How graduate nurses adapt to individual ward culture: A grounded theory study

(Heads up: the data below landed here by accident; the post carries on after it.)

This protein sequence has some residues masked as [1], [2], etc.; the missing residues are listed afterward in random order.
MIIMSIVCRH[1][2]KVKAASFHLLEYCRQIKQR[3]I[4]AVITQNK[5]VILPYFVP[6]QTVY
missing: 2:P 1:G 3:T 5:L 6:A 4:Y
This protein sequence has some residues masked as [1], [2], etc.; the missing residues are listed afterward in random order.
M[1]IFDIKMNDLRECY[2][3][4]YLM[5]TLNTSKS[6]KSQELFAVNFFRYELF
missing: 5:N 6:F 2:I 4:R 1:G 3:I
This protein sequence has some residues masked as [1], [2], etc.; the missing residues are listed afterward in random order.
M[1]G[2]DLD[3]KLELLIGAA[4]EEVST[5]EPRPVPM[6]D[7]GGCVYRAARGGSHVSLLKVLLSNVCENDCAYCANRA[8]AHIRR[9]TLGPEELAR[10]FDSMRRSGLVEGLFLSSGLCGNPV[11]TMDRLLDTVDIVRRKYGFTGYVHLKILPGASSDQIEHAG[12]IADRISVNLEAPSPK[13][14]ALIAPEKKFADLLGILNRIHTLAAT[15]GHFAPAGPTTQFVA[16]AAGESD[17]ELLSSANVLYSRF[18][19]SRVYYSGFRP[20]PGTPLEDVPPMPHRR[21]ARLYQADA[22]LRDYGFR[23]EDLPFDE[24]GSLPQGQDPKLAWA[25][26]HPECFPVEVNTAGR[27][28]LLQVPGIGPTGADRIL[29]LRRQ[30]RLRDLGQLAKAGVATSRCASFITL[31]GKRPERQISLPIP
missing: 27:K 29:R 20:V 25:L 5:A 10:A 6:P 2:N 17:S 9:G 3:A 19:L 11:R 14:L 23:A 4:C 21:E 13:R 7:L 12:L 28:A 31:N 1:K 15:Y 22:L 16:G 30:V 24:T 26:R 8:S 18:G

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AIM: To increase understanding of strategies graduate nurses use on a day-to-day basis to integrate themselves into pre-existing social frameworks. BACKGROUND: Being a graduate nurse and transitioning from a novice to beginner in the first year of clinical practice is stressful, challenging and overwhelming due to steep learning curves and adjusting to working in professional environments. How graduate nurses socially adapt and fit into ward cultures is a hurdle to successful transition and can be difficult. DESIGN: A qualitative constructivist grounded theory methodology was used. METHODS: Seven adult, Registered Nurses were recruited using a purposive sampling technique. Participants were undertaking a graduate nurse transition programme, in one of two acute care, adult public hospitals in South Australia. Data collection conducted in 2016 used individual interviews consisting of open-ended questions in an unstructured format. Transcripts were transcribed verbatim. Data analysis processes included initial and focused coding, theory building, memo-writing and theoretical sampling. RESULTS: Three main categories: self-embodiment and self-consciousness, navigating the social constructs and raising consciousness, supported by subcategories describe the main strategies graduate nurses use to facilitate adaptation into complex clinical environments and ward cultures. Subsequent concept and theory development explains how graduate nurses find the social and professional balance to fit in. CONCLUSIONS: Understanding the graduates' adaptation strategies can inform improvements in graduate nurse transition programmes. Facilitating and enhancing graduate nurse adaptation is the precursor in creating more resilient nurses ready to face the challenges that exist in today's work environments.
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